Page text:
|Trade names||Rohypnol, others|
|Other names||Circles, Forget Me Pill, La Rocha, Lunch Money Drug, Mexican Valium|
|Onset of action||Rapid|
|Bioavailability||64–77% (by mouth)|
|Metabolites||7-aminoflunitrazepam, desmethylflunitrazepam and 3-hydroxydesmethylflunitrazepam|
|Elimination half-life||18–26 hours|
|Chemical and physical data|
|Molar mass||313.288 g·mol−1|
|3D model (JSmol)|
Flunitrazepam, also known as Rohypnol among other names, is a benzodiazepine which has been used to treat trouble sleeping and to assist with anesthesia. It is not an initially recommended treatment and is only recommended for short-term use.
Side effects include a risk of abuse, night time eating, confusion, and withdrawal symptoms if stopped suddenly after long term use. In high doses decreased efforts to breath and death may result. After prolonged use the medication needs to be slowly stopped.
Flunitrazepam was patented in 1962 and came into medical use in 1974. It not legally available in the United States, Australia, and New Zealand and is restricted in parts of Europe. It has been referred to as a date rape drug, though the percentage of reported rape cases in which it is involved is small.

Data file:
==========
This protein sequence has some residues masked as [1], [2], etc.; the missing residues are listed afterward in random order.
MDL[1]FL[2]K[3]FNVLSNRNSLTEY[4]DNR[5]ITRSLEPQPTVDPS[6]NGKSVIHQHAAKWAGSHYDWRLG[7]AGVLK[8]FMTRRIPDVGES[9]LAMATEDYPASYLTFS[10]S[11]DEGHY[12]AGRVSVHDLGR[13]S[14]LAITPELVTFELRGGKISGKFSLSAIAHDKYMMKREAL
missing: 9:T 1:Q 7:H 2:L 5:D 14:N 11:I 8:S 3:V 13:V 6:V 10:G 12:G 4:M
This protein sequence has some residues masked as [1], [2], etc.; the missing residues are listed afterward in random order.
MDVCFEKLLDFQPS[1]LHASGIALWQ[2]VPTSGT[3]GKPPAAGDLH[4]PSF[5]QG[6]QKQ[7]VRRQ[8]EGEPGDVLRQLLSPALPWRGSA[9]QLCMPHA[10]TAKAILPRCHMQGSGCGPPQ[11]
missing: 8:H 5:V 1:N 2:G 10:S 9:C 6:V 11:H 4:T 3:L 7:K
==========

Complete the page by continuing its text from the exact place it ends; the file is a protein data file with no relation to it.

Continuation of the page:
In countries where this drug is used, it is used for treatment of severe cases of sleeping problems, and in some countries as a preanesthetic agent. These were also the uses for which it was originally studied.
Side effects of flunitrazepam include dependency, both physical and psychological; reduced sleep quality resulting in sleepiness; and overdose, resulting in excessive sedation, impairment of balance and speech, respiratory depression or coma, and possibly death. Because of the latter, flunitrazepam is commonly used in suicide. When used in late pregnancy, it might cause hypotonia of the foetus.
Flunitrazepam, as with other benzodiazepines, can lead to drug dependence. Discontinuation may result in the appearance of withdrawal symptoms, known as benzodiazepine withdrawal syndrome. It is characterised by seizures, psychosis, insomnia, and anxiety. Rebound insomnia, worse than baseline insomnia, typically occurs after discontinuation of flunitrazepam even from short-term single nightly dose therapy.